The distribution of the cases of tegumentary Leishmaniasis notified in the various municipal districts of Paraná State, information regarding age group, sex, occupation, residential zone (urban/rural) and clinical form of the disease was obtained from the Report of Patients with Leishmaniasis Registered in the State of Paraná from 1993 to 1996. Part of the data for 1997 were obtained from this report and the remainder from Sinan [System of Information of Offences of Notification], since irregularities were detected in the information from these registration sources. Data for 1998 were obtained entirely from Sinan. The aforementioned report and data from Sinan were supplied by the General Secretary of Health of Paraná State. Besides these, notification records and registration books from the Regional Health Services of Cianorte, Londrina, Maringá and Umuarama, of the General Secretary of Health of Paraná State, were used for rectification of information regarding the notifications. The notifications of tegumentary Leishmaniasis in Paraná State from 1993 to 1998 were analyzed on a one-to-one basis, thereby eliminating a great number of cases with double registration and correcting their origin.
The geographical distribution of the cases of tegumentary Leishmaniasis in the various areas of Paraná State was made according to the patients' municipal districts of origin and notification. Furthermore, the correlation was established between the distribution of Leishmaniasis cases and temperatures, annual precipitation and especially location of forests.
In the Regional Health Service of Cianorte, files were used with complementary information regarding 231 cases of tegumentary Leishmaniasis from a total of 382 cases notified in the municipal districts of Cianorte, Japurá, Jussara and San Tome, from 1993 to 1998. These cases were selected according to the locations with a probability of occurrence of infections, and these places were defined with the aid of maps showing the hydrography, road networks, rural lots of each of the municipal districts, including the streets and blocks in the urban zone of Cianorte.
The cases identified were transferred to the System of Geographical Information -SGI/Sitim 2.5,29 together with other aspects of relevance for the study in question, such as hydrography and the urban and municipal limits. The classification of the use and occupation of the soil from the orbital satellite monitoring, regarding orbit-point 223-076, with date of passage on October 16, 1996 was also done using the SGI / Sitim.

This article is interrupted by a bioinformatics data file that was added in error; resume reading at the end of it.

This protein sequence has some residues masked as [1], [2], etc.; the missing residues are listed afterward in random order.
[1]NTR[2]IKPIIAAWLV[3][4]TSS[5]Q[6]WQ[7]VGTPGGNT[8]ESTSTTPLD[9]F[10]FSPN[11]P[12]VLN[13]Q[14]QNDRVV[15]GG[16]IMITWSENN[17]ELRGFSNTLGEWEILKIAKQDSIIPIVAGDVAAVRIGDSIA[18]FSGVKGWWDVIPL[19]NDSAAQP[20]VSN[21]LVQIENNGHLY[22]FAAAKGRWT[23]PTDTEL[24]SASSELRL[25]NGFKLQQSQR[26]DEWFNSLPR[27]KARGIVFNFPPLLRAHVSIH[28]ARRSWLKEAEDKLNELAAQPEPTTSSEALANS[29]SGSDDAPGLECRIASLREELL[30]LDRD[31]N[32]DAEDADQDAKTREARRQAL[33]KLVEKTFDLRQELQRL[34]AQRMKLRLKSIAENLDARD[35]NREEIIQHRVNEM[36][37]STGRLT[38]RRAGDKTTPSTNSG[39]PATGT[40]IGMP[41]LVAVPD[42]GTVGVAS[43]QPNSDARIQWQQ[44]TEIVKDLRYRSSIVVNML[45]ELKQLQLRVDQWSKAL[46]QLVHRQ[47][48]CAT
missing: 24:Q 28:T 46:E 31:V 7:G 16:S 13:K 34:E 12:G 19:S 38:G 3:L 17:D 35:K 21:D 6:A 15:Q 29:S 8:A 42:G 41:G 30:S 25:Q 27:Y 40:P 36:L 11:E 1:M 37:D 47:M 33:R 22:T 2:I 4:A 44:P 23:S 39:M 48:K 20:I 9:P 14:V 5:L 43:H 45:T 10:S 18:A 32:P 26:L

The image, produced by the TM multiple sensor of the Landsat satellite, was acquired in digital format, with correction level PL-4 (Processing Level-4), necessitating georeferencing to determine properties of scale and projection.
The preliminary studies used planimetric maps of Umuarama (SF-22-Y-C) and Londrina (SF-22-Y-D) in the scale 1:250,000, produced by IBGE [Brazilian Institute of Geography and Statistics] as the cartographic basis. After geometric correction, the image was classified using the Maxver algorithm.30
At this point, the SGI was used to cross-reference information regarding the location of the cases with the various related aspects (classifications for the use and occupation of the soil and hydrography), thereby generating a preliminary map of the study area, starting from which it was possible to define some sub-areas for investigation, with a view to delimiting those environments with a greater number of Leishmaniasis cases, which could therefore be appropriate habitats for mammals (reservoirs) and vectors (phlebotomines) of Leishmania. In this manner, seven quadrants of 64km2 (8 x 8km) each were selected and denominated A to G. The area of each quadrant was defined in such a way as to facilitate the observation of the most probable places of occurrence of infections (Figure 2).
Having defined the quadrants A to G, quadrants A, E, F and G were selected, of which some areas were visited in loco to confirm the presence of vegetation and determine the necessity for the elaboration of new classes for the use and occupation of the soil or correction of the preexistent classifications.
In the search for greater precision the quadrants were rectified, using as a basis cartographic sheets in the scale 1:100,000 from the Department of Geographical Services of the Army (SF-22-Y-C-III and VI) and 1:50,000 of the IBGE (SF-22-Y-D-I and IV). In this manner a new classification of the image was made, assisted by the verification in loco of localities within the area under study.
At the end of the above mentioned steps, the data were transferred to the Spring 3.3 software, which generated the final maps of the quadrants, presenting the demarcation of the cases in the places of greater probability for occurrence of infections and the geographical relationship with elements of the landscape: such as streams and vegetation.